Of course, there is always a silver lining: Burmeister getting key experience this year may pay dividends over the next couple years as the Ducks hope to have a solid backup while looking to contend for greater things. And who knows, Herbert missing out on a good part of this year could keep him around for his senior year. We’ll see.
But let’s flash forward to 2019: The Ducks have a Pac-12 leading defense, Herbert is a projected first-round draft pick and the Ducks are a sure-fire playoff team. Then, sometime in early November, Herbert keeps the ball on a zone read, gets decleated by a 275-pound defensive end and is out for the rest of his Oregon career.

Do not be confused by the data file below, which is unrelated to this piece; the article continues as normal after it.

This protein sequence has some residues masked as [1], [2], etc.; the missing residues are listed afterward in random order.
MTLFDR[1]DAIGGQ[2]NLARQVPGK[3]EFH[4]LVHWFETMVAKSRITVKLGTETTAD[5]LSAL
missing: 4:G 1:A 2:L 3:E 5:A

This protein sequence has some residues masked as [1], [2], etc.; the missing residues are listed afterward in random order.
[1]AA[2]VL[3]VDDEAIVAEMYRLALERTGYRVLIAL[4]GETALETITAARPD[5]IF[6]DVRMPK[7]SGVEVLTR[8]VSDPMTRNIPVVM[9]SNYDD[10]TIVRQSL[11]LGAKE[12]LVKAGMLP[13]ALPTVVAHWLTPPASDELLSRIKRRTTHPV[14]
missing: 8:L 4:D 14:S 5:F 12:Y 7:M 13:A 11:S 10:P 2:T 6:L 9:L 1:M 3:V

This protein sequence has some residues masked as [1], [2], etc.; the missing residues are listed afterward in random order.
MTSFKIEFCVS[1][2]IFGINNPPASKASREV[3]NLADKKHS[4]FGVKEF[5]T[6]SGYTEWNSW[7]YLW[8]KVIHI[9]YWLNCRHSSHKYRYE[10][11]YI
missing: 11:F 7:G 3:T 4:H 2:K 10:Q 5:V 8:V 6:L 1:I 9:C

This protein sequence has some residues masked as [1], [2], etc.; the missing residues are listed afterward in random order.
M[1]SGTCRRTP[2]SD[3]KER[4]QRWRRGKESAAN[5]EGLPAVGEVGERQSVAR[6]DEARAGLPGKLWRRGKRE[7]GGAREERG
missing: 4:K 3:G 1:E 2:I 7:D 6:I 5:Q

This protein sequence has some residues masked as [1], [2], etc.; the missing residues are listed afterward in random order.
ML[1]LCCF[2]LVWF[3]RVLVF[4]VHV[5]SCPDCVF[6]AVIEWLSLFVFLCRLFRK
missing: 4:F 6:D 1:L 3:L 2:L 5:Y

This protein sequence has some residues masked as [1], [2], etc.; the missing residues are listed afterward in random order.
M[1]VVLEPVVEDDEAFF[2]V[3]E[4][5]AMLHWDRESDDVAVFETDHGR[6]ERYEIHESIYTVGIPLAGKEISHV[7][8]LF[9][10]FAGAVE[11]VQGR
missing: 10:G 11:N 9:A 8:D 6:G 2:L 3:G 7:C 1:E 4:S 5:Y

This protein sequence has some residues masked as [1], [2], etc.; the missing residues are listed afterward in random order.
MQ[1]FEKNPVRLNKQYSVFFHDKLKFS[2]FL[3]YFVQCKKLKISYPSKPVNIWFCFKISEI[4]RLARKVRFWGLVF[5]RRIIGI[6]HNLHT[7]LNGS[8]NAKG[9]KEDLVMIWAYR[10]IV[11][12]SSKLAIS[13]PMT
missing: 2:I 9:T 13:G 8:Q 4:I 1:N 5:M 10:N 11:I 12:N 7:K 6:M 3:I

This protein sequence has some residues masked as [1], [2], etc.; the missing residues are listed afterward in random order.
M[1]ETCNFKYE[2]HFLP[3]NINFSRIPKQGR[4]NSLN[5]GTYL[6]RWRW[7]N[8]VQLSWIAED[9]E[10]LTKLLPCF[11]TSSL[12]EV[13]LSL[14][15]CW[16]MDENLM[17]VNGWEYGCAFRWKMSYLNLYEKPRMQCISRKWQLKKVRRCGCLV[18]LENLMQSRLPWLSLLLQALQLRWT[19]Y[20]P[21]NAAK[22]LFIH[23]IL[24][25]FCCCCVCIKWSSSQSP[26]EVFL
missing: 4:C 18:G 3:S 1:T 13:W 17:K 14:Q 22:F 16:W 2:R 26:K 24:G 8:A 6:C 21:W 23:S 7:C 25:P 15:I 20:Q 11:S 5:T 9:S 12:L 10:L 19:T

Now, how easy would that be to swallow?
Please protect the quarterback Coach Taggart, after all, as “commanded,” it’s a sin not to.
Darren Perkins (@PerkinsDarren)
Top photo credit: Kevin Cline
Want to Watch Oregon Games on your computer?
If you do not get all the channels that have the Oregon Football games, or simply want to be able to watch the game over again as you don’t have the space in the DVR to hold all the games?
Contact me by email: firstname.lastname@example.org and I can help. We have fans across the nation and internationally watching the games 24/7/365 and I wish that for everyone. Charles Fischer